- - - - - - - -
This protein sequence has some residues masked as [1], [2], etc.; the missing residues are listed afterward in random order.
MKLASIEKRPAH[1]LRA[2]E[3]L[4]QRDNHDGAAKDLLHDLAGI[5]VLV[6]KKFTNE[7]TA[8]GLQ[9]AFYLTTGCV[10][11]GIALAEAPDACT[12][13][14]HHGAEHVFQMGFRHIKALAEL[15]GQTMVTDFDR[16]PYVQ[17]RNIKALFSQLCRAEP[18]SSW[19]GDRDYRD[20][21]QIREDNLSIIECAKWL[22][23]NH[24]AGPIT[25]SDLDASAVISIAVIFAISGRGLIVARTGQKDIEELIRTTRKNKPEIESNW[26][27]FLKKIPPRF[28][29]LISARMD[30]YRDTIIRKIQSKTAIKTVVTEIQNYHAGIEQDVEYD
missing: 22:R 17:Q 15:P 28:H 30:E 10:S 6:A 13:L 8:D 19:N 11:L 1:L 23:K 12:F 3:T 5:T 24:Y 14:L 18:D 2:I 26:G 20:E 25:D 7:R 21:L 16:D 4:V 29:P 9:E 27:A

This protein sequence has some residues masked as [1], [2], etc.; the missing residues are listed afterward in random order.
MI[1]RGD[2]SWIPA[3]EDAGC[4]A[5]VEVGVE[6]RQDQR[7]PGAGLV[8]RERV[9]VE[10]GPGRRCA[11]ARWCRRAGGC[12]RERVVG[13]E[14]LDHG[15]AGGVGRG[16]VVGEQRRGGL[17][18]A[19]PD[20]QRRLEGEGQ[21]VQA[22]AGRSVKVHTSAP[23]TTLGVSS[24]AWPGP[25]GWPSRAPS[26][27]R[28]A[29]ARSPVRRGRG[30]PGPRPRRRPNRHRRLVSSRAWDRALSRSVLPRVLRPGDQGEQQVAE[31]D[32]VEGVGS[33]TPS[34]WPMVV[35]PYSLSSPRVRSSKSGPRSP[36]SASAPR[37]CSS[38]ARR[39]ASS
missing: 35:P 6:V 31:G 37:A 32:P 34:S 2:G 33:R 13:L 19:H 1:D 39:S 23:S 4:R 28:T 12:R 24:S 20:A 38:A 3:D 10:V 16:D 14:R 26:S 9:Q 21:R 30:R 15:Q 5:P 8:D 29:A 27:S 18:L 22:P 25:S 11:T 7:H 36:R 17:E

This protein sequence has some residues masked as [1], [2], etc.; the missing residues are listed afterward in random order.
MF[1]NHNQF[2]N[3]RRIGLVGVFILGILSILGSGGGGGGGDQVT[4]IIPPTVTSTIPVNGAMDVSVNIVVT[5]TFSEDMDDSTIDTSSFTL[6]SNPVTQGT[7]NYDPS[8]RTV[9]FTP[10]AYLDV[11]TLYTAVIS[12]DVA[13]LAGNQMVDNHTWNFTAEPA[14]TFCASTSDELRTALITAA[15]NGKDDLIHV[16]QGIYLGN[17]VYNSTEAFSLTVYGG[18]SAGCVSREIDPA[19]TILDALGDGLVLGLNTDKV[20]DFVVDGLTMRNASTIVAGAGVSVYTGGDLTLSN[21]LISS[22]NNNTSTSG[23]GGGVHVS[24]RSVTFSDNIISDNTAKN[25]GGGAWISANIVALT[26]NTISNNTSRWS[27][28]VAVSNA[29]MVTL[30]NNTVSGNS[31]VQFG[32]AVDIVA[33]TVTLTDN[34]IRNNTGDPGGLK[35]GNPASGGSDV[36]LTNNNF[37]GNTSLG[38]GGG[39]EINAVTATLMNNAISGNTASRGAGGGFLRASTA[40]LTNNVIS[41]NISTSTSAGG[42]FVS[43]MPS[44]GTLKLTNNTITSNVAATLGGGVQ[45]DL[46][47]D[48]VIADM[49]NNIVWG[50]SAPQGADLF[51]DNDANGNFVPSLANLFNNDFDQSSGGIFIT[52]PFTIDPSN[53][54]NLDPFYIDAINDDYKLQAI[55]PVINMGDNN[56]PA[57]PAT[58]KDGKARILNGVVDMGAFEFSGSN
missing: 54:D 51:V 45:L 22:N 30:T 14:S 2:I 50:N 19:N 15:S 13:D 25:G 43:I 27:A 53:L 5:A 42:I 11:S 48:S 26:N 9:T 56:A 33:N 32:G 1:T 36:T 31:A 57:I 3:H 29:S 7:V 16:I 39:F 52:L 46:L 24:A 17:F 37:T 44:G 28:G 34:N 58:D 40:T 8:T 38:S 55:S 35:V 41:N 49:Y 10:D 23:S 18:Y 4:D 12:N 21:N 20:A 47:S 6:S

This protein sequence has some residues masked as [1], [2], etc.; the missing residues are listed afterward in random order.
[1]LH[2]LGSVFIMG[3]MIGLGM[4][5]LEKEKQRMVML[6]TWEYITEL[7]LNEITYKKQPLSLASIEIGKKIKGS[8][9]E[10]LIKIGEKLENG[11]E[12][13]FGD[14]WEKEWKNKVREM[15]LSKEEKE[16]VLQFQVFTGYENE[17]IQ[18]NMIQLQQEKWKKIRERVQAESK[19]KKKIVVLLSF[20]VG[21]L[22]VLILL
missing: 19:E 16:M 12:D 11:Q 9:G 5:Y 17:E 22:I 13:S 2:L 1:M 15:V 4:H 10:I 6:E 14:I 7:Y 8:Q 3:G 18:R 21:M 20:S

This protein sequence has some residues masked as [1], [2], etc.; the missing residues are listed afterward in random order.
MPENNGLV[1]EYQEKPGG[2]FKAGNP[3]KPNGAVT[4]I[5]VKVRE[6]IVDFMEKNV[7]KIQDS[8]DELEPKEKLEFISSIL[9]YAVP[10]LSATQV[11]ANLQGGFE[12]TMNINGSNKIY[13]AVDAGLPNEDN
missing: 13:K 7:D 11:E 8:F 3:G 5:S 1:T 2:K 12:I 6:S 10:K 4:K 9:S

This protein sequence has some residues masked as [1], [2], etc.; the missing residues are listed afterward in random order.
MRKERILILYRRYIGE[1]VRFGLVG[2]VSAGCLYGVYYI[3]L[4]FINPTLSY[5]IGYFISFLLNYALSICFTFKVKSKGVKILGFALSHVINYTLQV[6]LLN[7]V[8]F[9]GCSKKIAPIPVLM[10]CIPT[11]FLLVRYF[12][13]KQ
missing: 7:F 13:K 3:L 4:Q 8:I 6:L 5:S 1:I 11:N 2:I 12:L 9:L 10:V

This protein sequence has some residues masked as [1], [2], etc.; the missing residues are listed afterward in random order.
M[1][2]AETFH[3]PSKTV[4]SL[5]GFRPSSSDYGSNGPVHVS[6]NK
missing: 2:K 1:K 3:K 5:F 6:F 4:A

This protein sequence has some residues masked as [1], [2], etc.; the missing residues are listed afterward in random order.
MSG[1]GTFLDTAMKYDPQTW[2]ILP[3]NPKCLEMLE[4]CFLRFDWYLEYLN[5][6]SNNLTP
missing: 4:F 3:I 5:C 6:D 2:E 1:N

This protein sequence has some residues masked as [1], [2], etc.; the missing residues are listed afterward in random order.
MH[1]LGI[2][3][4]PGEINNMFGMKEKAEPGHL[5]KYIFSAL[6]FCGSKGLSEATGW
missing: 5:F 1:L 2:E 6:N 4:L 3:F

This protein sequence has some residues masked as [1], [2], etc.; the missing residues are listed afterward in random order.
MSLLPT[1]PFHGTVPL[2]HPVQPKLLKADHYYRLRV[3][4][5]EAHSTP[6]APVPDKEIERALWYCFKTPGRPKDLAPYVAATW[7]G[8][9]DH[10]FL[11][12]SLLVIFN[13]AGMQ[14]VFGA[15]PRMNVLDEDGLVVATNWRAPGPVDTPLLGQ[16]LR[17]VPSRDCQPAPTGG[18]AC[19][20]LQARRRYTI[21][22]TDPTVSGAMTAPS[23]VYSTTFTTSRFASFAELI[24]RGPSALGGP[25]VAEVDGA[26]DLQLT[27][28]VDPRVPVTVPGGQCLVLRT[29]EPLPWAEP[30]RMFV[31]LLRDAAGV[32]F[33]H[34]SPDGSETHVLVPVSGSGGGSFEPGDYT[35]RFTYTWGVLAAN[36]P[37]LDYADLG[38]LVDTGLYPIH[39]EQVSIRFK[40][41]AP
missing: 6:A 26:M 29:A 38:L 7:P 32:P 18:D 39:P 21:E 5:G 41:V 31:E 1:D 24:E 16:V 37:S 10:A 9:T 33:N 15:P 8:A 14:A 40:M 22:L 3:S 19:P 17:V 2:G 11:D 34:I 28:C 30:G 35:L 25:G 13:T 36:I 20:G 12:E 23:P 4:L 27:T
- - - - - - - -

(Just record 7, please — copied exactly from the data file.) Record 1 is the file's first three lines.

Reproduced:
This protein sequence has some residues masked as [1], [2], etc.; the missing residues are listed afterward in random order.
M[1][2]AETFH[3]PSKTV[4]SL[5]GFRPSSSDYGSNGPVHVS[6]NK
missing: 2:K 1:K 3:K 5:F 6:F 4:A